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    She's Beautiful

           Most women have no idea how attractive they are. American culture conditions women to be uber-critical of their appearance from the time they are old enough to stand up and look in a mirror. The media barrage to look a certain way is constant, unrelenting, and obsessive. Beauty is stringently defined, and that restrictive definition is mercilessly reinforced.
           Men don’t help the cause. In fact, it can be argued that we created it; advertising and media have traditionally been male dominated industries. But more than that, the vast majority of men are not complimentary of, or effusive with, their intimate female partners. Most men are conditioned to believe that to be too demonstrative towards women, with words or actions, to express how beautiful you find them, is somehow emasculating.
           I grew up with a different role model. My father was an emotional, demonstrative man who showed his love openly, effusively, and often. To men and women. My dad didn’t usually hold back how he felt. He expressed it. Although my dad was an engineer by training and a successful businessman, he was in his heart an artist. He integrated artistry into his life constantly, in a myriad of wonderful ways.
           This apple didn’t fall far from that tree. And I’m very grateful. Especially when I see how the dynamic of mutual affection, communication, effusiveness, and demonstrative actions between lovers plays itself out. Furthermore, this is an area where I know I can help men, women, and couples.
           Appreciating beauty is an aesthetic that needs to be cultivated and nurtured, like a living flower. That’s where our expression starts. How attentive or aware are we normally to the beauty that is all around us, constantly? It’s not just about smelling the roses; it’s about seeing them and acknowledging them for the magnificently beautiful specimens that they are. There is a sensitivity to beauty that often gets drummed out of us for many reasons. I won’t get into those reasons here. But I will say that we had that sense of awe and wonder and reverence for beauty as children. It’s still in us, but we usually have to rediscover it. Especially men.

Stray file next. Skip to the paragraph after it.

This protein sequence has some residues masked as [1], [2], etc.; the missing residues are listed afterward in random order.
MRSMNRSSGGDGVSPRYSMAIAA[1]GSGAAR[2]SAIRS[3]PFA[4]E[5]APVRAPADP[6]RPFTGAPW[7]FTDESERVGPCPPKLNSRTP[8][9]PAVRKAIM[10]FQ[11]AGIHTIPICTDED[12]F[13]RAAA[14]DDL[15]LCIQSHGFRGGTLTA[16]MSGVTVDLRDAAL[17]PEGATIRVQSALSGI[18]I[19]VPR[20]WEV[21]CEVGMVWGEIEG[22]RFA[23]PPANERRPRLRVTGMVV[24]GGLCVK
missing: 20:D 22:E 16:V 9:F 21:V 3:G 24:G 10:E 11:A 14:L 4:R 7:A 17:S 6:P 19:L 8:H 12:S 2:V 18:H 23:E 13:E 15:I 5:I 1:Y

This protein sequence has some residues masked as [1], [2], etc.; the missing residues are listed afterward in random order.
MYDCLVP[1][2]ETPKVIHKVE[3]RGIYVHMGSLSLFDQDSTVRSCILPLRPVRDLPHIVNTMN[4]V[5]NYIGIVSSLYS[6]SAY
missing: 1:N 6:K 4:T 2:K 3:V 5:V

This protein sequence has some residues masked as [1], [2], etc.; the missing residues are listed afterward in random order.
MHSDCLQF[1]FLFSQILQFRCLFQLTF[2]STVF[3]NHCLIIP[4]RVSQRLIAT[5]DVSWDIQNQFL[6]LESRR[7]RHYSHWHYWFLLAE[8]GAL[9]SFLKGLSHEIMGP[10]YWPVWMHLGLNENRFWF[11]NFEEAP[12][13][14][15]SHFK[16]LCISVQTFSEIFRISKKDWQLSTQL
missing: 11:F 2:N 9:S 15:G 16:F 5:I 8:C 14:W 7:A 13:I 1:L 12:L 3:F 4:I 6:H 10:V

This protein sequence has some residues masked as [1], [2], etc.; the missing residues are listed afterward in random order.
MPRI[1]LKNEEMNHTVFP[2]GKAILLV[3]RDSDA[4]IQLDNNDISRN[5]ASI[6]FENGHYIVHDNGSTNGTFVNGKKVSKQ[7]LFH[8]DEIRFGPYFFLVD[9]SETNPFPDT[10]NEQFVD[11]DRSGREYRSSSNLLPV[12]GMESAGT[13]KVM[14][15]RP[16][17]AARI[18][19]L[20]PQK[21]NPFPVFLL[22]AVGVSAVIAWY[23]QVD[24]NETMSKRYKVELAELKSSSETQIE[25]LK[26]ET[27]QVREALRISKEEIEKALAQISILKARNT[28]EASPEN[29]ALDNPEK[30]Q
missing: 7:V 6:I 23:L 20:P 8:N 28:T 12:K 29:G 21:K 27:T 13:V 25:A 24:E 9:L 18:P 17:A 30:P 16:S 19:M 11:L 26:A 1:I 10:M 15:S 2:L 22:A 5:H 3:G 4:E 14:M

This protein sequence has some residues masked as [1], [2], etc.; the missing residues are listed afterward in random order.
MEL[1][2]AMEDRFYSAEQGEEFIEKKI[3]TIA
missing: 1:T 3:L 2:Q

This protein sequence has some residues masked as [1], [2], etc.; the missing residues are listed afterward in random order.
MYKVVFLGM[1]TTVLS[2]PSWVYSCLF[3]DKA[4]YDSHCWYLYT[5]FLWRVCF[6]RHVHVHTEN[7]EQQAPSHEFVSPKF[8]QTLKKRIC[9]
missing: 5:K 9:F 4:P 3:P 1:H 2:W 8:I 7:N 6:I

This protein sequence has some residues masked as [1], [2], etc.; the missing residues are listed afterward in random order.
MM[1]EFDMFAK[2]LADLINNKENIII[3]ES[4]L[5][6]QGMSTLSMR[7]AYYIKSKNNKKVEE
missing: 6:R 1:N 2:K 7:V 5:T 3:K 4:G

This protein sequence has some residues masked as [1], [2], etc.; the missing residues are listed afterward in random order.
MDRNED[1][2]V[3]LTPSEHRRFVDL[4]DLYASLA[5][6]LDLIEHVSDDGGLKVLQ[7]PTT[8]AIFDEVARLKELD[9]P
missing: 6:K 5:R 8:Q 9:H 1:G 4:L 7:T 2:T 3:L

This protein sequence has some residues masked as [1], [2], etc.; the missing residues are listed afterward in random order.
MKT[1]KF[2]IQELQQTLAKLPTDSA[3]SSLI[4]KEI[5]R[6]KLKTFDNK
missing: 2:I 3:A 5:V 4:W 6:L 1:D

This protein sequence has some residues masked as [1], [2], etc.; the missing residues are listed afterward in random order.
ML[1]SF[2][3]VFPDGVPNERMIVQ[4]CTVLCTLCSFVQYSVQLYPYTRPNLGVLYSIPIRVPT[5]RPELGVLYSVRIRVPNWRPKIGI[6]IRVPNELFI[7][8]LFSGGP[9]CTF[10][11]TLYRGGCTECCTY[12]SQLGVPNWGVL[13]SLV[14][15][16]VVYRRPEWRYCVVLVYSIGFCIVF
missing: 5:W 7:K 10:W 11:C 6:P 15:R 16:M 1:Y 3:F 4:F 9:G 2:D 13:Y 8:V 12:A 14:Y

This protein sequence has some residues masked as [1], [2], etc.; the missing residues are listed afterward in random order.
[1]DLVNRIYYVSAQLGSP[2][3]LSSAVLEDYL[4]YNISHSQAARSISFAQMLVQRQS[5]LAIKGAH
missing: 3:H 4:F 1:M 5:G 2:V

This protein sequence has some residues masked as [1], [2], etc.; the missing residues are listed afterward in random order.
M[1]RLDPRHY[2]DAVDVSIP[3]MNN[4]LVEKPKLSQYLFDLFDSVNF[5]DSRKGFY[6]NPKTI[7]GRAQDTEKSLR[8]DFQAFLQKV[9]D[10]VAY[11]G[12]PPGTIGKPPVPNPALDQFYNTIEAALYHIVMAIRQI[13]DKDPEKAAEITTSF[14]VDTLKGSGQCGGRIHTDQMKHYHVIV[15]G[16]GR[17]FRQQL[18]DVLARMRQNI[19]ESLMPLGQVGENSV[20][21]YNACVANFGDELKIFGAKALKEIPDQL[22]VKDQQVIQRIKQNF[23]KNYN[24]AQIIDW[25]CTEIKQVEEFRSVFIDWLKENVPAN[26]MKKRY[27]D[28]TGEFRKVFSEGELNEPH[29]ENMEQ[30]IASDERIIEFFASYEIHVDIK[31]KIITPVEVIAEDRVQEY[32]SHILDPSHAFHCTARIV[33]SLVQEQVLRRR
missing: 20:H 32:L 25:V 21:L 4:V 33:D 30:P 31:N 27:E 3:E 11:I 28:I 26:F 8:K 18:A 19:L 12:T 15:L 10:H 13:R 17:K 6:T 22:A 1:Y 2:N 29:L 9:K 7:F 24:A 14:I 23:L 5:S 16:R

I’m not talking about our cultural obsession with the superficial, with what society tells us is “beautiful”. I’m not talking about a shallow appreciation or a lust for models, actresses, or the “beautiful people”. I’m talking about looking at any person and seeing the beauty that is there. I’m talking about looking at your lover with a sense of awe and wonder and rapture. And I’m talking about expressing that to her. Often.
           When we give ourselves over to these feelings of beauty, and allow those feelings to surface, and then take the risk of expressing them to another, we are vulnerable. We open ourselves up to rejection, uncomfortableness, even ridicule. We are exposed. That’s a scary thing, especially for men. I remember hearing this bit of “wisdom” once: “Never let a woman know how beautiful she is. At worst, she’ll use it against you. At best, you’ll be giving up control”.
           Beauty and love are not about control. They are more about surrender. They are about nakedness. To truly appreciate how beautiful your lover is, and to express that, you can’t be concerned with control, or what others will think of it, or with how it looks. You have to completely give yourself over to the experience of beauty. It’s very powerful. Sometimes frighteningly so. But you must first give yourself over to it. Then, channel that power into passionately demonstrative acts of love, affection, and appreciation.
           There is no limit to the number of ways to show someone how positively beautiful you find them. Those ways will sometimes be as individual as you are, and sometimes as common as the human condition of love. The point is to find it in you, and show it. Reconnect to your appreciation of beauty and express that to the one you love.
           She’s beautiful. And she wants to hear it. So tell her.

    ©2013 Clint Piatelli, MuscleHeart, and Red F Publishing. All rights reserved.

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